Author Segal LLP

Valuation Reports Are Not All Equal

Once it is determined that an independent valuation is needed, business owners and legal advisors are often unsure what the deliverable should be to meet their needs. When a Chartered Business Valuator (CBV) is engaged to act as a valuation expert where there is an expectation of independence , the CBV typically provides an expert report containing an independent professional conclusion. In doing so, the CBV exercises significant professional judgment and employs his/her experience and independent research. Valuation reports prepared on objective basis are defined by the Canadian Institute of Chartered Business Valuators (CICBV) as follows :

Calculation Valuation Report – Contains a conclusion as to the value of shares, assets or an interest in a business that is based on minimal review, analysis and little or no corroboration of relevant information, and is generally set out in a brief Valuation Report;

Estimate Valuation Report – Contains a conclusion as to the value of shares, assets or an interest in a business that is based on limited review, analysis and corroboration of relevant information, and generally set out in a less detailed Valuation Report; and,

Comprehensive Valuation Report – Contains a conclusion as to the value of shares, assets or an interest in a business that is based on a comprehensive review and analysis of the business, its industry and all other relevant factors, adequately corroborated and generally set out in a detailed Valuation Report.

When is a formal report actually required?

The general rule is that if a CBV is providing a value conclusion in writing, the CBV professional standards mandate that it is required to be in a formal report – schedules presented on their own are not appropriate. The CICBV standards do not apply to any type of verbal discuss ion whether it be commenting on proposed values or assisting in a negotiation.

Level of Assurance

When is a Calculation or Estimate report sufficient or when in a Comprehensive report required? In general, the level of assurance provided by each report increases as it moves from a Calculation report to a Comprehensive report. Corresponding with this is the effort and fees required to provide the increase in assurance.

General Types of Analysis and Extent of Work Performed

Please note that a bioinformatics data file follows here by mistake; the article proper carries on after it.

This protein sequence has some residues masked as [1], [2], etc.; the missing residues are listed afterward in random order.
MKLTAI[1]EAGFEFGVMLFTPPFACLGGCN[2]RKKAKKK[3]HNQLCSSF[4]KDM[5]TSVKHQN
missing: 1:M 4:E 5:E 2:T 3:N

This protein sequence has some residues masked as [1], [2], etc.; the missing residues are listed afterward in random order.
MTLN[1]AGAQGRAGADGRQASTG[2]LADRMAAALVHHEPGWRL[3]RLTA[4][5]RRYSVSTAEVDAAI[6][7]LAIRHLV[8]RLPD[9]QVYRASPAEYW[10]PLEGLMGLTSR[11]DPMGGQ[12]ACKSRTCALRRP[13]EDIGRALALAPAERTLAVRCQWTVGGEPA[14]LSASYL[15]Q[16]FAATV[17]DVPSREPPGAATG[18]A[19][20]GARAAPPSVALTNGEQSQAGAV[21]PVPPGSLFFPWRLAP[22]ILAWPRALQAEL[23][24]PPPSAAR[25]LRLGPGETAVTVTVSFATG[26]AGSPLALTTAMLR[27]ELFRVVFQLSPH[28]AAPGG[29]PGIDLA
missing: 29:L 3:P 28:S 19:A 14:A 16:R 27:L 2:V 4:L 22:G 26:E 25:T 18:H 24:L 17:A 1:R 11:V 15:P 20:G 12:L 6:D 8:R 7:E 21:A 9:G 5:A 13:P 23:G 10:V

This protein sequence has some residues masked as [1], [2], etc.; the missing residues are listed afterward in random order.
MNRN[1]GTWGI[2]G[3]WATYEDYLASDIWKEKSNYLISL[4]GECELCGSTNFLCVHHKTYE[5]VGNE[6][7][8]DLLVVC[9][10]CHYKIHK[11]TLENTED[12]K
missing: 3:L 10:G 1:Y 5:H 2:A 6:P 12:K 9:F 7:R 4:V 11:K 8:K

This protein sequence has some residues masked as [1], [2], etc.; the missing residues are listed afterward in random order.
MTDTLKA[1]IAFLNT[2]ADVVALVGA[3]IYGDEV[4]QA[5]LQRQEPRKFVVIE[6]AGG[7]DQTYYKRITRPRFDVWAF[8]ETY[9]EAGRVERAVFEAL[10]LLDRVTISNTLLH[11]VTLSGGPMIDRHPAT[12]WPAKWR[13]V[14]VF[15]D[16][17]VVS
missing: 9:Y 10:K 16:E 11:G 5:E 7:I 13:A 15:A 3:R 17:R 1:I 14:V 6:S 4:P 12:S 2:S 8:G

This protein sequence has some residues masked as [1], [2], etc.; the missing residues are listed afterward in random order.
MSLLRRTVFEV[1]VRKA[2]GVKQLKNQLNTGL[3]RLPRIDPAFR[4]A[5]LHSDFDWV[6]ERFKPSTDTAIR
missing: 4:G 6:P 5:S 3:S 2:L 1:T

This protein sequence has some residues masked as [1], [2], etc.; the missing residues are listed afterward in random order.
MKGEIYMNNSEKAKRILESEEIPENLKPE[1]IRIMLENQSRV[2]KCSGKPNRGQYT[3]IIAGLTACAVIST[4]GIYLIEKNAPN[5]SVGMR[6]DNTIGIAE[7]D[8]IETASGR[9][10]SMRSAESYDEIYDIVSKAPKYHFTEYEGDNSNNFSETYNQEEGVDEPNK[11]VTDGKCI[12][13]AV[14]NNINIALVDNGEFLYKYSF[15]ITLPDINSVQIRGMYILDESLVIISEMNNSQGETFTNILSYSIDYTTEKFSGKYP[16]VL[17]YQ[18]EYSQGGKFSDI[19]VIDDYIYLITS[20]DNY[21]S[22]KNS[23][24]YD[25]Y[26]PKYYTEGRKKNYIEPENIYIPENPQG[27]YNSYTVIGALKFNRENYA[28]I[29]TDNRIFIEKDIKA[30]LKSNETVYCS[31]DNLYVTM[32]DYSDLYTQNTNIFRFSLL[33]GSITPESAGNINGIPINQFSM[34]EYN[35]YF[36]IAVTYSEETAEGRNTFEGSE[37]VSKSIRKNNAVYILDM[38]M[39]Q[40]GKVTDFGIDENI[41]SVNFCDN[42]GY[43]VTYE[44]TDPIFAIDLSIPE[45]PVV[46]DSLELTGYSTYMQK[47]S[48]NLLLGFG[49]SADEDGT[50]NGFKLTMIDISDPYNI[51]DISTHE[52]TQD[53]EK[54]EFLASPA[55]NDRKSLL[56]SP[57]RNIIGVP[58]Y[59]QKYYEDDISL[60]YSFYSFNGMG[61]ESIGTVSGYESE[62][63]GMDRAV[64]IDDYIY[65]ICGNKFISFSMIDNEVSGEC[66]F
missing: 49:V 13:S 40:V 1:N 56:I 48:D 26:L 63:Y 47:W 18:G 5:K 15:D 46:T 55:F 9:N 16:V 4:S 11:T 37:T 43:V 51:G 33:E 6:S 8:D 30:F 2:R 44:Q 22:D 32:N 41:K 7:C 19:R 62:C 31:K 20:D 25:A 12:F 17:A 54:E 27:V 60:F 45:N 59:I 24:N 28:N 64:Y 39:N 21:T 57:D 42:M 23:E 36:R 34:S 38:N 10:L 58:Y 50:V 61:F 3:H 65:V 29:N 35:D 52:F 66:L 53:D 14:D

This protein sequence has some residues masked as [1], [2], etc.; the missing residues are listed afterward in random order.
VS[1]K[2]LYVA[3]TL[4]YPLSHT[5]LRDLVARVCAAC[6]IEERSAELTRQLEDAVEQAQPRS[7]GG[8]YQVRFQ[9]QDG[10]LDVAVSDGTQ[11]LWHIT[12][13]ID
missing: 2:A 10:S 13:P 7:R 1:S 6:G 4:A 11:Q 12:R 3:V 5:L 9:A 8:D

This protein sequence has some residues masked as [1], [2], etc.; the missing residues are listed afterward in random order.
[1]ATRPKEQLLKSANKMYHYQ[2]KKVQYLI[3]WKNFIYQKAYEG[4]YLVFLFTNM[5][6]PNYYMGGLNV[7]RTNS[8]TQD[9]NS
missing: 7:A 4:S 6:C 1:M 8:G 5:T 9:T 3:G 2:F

The difference between the three report alternatives is largely the depth of analysis and disclosure as opposed to the breadth of the analysis or scope of review set out as follows:
Calculation reports are inherently limited in that they involve a simplified approach to valuing a business. An Estimate or Comprehensive report allows for more investigation into the critical value drivers of the business which will provide a clearer indication of a company’s value, assuming the required information is available.

How to choose?

Consider the context and risk of the situation. Who are the users of the report? How likely is the valuation conclusion to be challenged by another party such as the courts, tax authorities or other third parties? Is the exposure of the report low or high? What is the level of information available? The valuation report should be credible for the intended purpose. Each of the valuation reports options and the circumstances when each may be appropriate is as follows :
Retaining a CBV and determining the type of report that meets the needs of all stakeholders involves a number of key considerations, including the nature and size of the subject company,  the level of public exposure in terms of users, how contentious is the matter and the availability of information. As the level of assurance increases, so does the complexity and hence the professional fees required. A formal valuation might not be needed in all situations, but when it does, it should meet the needs of all stakeholders.


Contributed by Michael Frost CPA. CA. CBV, from Mowbrey Gil. This piece was produced as a part of the quarterly Canadian Overview, a newsletter produced by the Canadian member firms of Moore North America.

Tips for Accounting for Restaurants

When you are running a restaurant, it can be easy to focus on the food and hospitality and brush off accounting a,s a secondary task. Like any business, however, you are looking to gain and maintain a profit, and good accounting systems are crucial in order ensure your success . Here are our tips to help you on your way:

Choose the right accounting software

Not all accounting software is created equal. The right system should not only help you track your sales and expenses, but should also help track your inventory.

In addition, choose the right POS system that, ideally, is integrated with your other accounting software. This saves the additional step of entering POS information into your accounting software and will help you keep your reports up-to-date in real time.